BLYTHEWOOD, S.C. In California, signing a petition might get you a new governor. In Blythewood, signing one might get you hauled into court.
More than a quarter of the 247 residents in this town outside Columbia recently received an 80-page document summoning them to court and telling them they would have to pay attorney costs because they signed petitions asking the town council to adopt new ordinances.
“Immediately I thought they were trying to intimidate whoever signed that so they wouldn’t dare to anything like that again, they wouldn’t dare challenge the council again,” said Wade Dorsey, 39, who, along with his wife, Sheila, received a copy of the document. “I think it says to citizens if you try to rock the boat, we’ll make it difficult for you.”
But town attorney Ted von Keller says the town had no other option than to ask a judge to decide whether the proposed ordinances would be legal. Passing the ordinances outright or letting residents vote could have left the town with illegal ordinances on the books, von Keller said.
So rather than allowing residents to vote on ordinances that might leave the town open to a costly lawsuit down the road, council members and the mayor voted unanimously on von Keller’s advice to ask a judge to determine whether they were legal, council members said.
“We’re finding out what is legal or illegal,” said Councilwoman Carolyn Lomas, who insists the town is not suing its residents. “I’m not going to vote on something if there is a question about the legality of it.”
Legal experts and the 60 residents named in the complaint see it differently.
The action raises concerns about citizens’ rights to petition the government, said Jay Bender, a Columbia attorney who practices First Amendment law.
“The difficulty is when any government entity gets proactive about suing its residents it seems like an effort to punish the exercise of constitutionally guaranteed rights,” Bender said.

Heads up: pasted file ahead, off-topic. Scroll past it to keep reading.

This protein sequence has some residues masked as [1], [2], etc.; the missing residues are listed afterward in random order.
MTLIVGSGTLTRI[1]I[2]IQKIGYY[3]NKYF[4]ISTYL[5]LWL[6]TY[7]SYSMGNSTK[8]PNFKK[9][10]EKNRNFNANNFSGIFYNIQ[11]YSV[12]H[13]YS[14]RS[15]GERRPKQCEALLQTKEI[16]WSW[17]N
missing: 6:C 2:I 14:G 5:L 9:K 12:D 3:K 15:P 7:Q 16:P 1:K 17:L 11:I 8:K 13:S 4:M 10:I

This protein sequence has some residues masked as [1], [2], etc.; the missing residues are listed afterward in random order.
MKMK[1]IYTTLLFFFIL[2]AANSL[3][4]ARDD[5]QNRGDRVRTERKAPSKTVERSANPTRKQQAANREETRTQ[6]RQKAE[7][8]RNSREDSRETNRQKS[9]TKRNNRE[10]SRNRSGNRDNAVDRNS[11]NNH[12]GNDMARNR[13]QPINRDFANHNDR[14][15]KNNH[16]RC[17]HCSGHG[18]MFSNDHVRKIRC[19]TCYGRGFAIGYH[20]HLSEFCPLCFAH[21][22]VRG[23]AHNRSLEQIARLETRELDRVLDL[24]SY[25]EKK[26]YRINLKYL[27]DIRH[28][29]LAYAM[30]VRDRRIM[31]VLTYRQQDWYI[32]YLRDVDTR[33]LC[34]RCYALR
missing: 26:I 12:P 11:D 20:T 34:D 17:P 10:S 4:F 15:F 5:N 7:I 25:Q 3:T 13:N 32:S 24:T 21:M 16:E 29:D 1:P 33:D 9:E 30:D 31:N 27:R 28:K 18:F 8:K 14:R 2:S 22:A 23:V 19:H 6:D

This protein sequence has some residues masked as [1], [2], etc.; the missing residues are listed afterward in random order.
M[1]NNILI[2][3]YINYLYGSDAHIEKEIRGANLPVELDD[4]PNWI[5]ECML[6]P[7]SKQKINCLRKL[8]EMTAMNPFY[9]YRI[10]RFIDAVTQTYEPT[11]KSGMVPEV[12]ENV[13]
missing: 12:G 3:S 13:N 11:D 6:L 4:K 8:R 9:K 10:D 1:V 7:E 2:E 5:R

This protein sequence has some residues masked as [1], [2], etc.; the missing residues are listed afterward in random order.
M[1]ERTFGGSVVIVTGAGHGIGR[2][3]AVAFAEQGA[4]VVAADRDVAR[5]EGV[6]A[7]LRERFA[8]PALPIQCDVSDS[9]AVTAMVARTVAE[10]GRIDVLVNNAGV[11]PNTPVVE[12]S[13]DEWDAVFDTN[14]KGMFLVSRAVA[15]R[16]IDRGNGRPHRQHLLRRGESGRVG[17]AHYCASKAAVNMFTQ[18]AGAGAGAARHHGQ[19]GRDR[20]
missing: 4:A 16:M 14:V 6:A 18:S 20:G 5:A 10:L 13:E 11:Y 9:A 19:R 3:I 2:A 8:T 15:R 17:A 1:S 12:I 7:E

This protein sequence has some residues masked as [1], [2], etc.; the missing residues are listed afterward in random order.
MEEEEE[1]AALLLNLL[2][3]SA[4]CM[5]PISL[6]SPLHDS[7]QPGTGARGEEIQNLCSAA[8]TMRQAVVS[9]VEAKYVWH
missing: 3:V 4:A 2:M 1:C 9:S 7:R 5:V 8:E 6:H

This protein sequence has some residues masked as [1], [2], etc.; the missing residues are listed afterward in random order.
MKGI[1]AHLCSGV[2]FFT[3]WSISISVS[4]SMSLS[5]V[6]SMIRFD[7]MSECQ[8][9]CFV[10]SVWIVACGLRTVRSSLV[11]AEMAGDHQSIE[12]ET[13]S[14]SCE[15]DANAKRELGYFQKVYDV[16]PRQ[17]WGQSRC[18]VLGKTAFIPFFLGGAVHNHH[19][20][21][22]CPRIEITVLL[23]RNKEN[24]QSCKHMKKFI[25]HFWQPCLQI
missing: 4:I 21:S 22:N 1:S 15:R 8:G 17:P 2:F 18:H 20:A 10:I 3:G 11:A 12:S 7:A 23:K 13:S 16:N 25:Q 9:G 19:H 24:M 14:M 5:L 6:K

The town is within its rights to ask a judge to rule on the ordinances, said University of South Carolina government professor Charlie Tyer. But council members could have just as easily asked the town lawyer to write an opinion stating that the ordinances were not valid under state law, Tyer said. Then, the option to sue would have rested with residents, not the town.
Under South Carolina municipal law, residents are allowed to ask their local government to give them a chance to vote on ordinances proposed by petition. But South Carolina residents rarely lead drives to create town ordinances because there aren’t many topics about which they can legally introduce ordinances, Tyer said.
State law prohibits residents from introducing laws about taxing and spending, and the state Supreme Court has ruled against resident-proposed zoning laws.
Blythewood petitioners were seeking three ordinances: one to impose certain licensing fees on businesses that made more than $1 million in gross income; one to impose impact fees on businesses; and one requiring town-planning commissioners to live in the city limits.
Von Keller says imposing a licensing fee amounted to a tax.
The other resident-proposed ordinances cannot be placed on referendum because residents can’t vote on administrative matters, von Keller said. They’re also out of keeping with state guidelines about impact fee regulations and the makeup of town-planning commission, von Keller said.
Since the complaint was filed last month, town council members have voted not to charge residents the attorney costs associated with seeking a judge’s ruling. The complaint initially included language seeking “the costs of this action” as a matter of legal routine but the town never really wanted to be repaid, von Keller said.
The move is the latest in a two-year tug of war between officials and several residents over development, architecture and annexations in this quickly growing community about 18 miles northeast of Columbia.
“We had a small town, but it is experiencing pretty serious growing pains,” said Dorsey, who moved here from Columbia three years ago to return to the home of his ancestors and to escape daily traffic battles and the growth of industry.
He and other worried residents are keeping a close eye on town government, regularly showing up at council meetings to protest zoning proposals with the potential to change largely residential areas into industrial ones.
At one recent meeting, residents wore green T-shirts bearing the slogans: “Save Blythewood” and “Rural but Educated.” Many grumbled loudly; some snorted at comments from council members and the mayor.
“It’s been very acrimonious, extremely,” Dorsey said.
Neither Tyer nor Bender could recall an example of a town suing its residents after they petitioned for ordinances.
“I suppose they could go to a court and ask,” Tyer said. “It seems a little out of the ordinary and more expensive. It sounds like to me they’ve got a little squabble going on here.”